South Sudan: Easy Access to Water Is Achieved By New Water Supply System

South Sudan has just only become an independent country in July 2011, but AAR JAPAN’s water and sanitation project there started as early as 2006. Since then, 96 wells and 6 water supply systems have been constructed in different locations of Eastern Equatoria, one of the 10 states of the Republic of South Sudan. This report offers information about the water supply system that was completed in October 2011 in Kapoeta Town (Kapoeta South County).

October 17th, 2011- Each water tank has a capacity of 5,000 liters. Through pipelines, the water is distributed to three distant tap stands.

January 6th, 2012- Children waiting for their turn at the tap stand (in the back left: AAR JAPAN field staff Takeshi IKEDA). A fence with a gate has been built around the tap stand to allow for controlled dispensing of water at fixed hours.

Kapoeta is home to several different ethnic groups and the population density is high. Due to the continuous population growth in recent years, the number of existing wells has become insufficient. As a result, the wells are overcrowded and this leads to incessant quarrels about whose turn is next and about the amount of water people are allowed to fetch.

In view of this situation, AAR JAPAN decided to build a water tower at the existing well in Kapoeta Town in order to provide access to water to a larger number of people. A solar energy powered pump transports the water to an elevated tank, six meters above the ground. From there, 470 meters of pipelines send the water to three separate tap stands.

October 17th, 2011- Each tap stand is furnished with three faucets for easy water fetching.

Every tap stand has its own management committee, formed by residents of the neighborhood. AAR JAPAN has provided training sessions to the committee members, with the purpose of enabling local residents to manage the water supply system on their own initiative. As part of the training, the members have been guided to define by themselves a set of rules for proper administration of the tap stands, such as opening and closing times, and to come up with ideas for improving sanitary conditions around the wellspring. In January 2012, AAR JAPAN concluded the implementation of a similar water supply system in Budi County, Eastern Equatoria.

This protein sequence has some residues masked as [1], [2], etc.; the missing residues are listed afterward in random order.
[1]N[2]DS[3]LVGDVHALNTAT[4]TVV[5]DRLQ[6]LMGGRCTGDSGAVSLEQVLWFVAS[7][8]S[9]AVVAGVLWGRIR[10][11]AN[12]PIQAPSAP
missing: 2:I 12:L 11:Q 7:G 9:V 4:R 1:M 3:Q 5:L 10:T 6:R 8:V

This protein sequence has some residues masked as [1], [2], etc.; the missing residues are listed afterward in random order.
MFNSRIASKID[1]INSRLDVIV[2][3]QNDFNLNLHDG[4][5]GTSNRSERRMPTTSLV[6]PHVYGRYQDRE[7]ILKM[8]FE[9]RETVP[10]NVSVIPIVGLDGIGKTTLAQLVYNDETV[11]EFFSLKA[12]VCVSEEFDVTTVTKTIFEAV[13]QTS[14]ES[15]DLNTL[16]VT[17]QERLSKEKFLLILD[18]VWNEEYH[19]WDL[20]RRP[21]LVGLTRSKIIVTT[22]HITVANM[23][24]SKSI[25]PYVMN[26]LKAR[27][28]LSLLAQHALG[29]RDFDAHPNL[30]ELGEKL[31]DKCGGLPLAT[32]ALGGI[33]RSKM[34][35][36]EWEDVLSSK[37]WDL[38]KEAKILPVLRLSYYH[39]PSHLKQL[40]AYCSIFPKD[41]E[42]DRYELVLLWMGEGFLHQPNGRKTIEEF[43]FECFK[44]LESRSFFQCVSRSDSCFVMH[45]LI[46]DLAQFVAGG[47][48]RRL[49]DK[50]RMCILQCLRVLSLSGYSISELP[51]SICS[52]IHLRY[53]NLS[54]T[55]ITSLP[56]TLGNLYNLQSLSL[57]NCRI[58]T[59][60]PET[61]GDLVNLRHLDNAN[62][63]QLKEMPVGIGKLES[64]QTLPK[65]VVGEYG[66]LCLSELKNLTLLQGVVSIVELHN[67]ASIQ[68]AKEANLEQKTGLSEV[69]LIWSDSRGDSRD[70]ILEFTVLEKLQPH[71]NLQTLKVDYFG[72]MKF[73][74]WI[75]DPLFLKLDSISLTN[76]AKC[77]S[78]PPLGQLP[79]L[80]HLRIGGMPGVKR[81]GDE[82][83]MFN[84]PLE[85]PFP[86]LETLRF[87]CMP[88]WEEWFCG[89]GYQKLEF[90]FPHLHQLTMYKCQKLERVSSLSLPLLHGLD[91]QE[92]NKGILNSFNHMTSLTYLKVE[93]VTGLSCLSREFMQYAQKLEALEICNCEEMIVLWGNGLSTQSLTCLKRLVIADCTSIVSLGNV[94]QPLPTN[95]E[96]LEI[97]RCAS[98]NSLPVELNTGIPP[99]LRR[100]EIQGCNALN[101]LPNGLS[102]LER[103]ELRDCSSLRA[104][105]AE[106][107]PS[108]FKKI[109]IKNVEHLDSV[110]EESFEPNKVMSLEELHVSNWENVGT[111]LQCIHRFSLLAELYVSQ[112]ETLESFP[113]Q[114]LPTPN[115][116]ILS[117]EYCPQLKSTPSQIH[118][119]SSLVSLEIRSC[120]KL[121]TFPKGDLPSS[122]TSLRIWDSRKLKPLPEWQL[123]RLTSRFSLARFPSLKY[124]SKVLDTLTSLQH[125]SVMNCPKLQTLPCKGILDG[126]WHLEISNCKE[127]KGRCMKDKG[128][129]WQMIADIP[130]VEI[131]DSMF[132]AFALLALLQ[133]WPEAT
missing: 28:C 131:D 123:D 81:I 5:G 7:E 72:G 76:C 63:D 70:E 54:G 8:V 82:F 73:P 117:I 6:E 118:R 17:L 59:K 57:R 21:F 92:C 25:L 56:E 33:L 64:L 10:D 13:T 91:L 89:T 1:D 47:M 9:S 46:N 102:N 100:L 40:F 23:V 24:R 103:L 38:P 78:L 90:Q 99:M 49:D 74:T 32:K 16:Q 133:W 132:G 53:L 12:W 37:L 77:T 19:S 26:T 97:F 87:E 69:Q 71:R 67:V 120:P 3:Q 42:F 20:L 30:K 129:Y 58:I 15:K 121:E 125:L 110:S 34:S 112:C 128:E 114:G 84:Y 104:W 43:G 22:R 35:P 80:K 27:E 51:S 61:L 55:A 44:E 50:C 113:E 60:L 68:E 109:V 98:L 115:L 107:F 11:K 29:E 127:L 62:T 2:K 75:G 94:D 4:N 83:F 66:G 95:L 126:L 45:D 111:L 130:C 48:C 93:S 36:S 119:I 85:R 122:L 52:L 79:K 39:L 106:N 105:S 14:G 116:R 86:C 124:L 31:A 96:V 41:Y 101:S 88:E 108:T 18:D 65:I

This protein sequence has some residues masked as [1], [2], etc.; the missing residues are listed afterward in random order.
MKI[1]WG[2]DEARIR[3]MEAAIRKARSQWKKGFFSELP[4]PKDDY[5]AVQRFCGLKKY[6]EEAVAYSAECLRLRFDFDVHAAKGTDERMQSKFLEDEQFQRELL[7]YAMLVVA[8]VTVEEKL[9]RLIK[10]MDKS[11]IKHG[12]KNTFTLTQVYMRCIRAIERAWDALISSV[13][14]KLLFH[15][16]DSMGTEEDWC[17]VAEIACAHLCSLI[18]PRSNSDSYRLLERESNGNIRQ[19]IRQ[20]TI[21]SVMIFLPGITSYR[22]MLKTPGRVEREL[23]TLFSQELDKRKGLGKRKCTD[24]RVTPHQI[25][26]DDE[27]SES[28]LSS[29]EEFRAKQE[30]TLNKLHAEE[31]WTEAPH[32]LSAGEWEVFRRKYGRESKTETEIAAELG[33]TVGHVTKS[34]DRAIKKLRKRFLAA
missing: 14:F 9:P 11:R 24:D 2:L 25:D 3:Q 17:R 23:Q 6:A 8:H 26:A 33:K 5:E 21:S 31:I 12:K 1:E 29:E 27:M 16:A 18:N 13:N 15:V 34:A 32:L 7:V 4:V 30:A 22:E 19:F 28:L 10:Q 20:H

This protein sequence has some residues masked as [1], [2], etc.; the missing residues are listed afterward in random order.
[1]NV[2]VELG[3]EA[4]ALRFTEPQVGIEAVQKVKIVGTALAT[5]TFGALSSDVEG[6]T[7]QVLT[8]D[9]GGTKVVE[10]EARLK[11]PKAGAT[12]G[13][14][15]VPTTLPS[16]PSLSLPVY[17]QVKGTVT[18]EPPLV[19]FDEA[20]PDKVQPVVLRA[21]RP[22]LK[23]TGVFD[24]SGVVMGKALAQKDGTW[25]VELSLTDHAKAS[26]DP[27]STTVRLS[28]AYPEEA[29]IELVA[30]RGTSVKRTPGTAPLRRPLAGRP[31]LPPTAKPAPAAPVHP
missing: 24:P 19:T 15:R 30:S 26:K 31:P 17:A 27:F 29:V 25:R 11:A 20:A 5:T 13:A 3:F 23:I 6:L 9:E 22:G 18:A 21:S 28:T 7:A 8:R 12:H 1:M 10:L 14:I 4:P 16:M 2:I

“I’m so glad the troubles of water fetching are over” – Interview with Alima LOPIDINE.

Alima LOPIDINE (26) uses the tap stand every day.

“In our family of six”, Alima says, “we use eight 20-liter containers of water per day. Previously, we had to spend a long time every day waiting at the crowded well, and there was always fighting about whose turn it is. But now at the tap stand, we just twist the tap and plenty of water comes out. In our community, it is the job of the women and children to fetch water. I’m so glad that the children are now freed from this labor. Thanks to the shorter wait time at the tap stand, the children can spend more time in school.”

* This project has been funded by individual donations in addition to a grant received from Japan Platform.

Shoichi TOYOI, AAR JAPAN South Sudan Office, Kapoeta
Has been working at the South Sudan office in Kapoeta since June, 2010. After graduating from university, first worked for a private company. Later on, joined the Japan Overseas Cooperation Volunteers in a development project in rural Uganda. After his return to Japan, joined AAR JAPAN. (Born in Hyogo Prefecture.)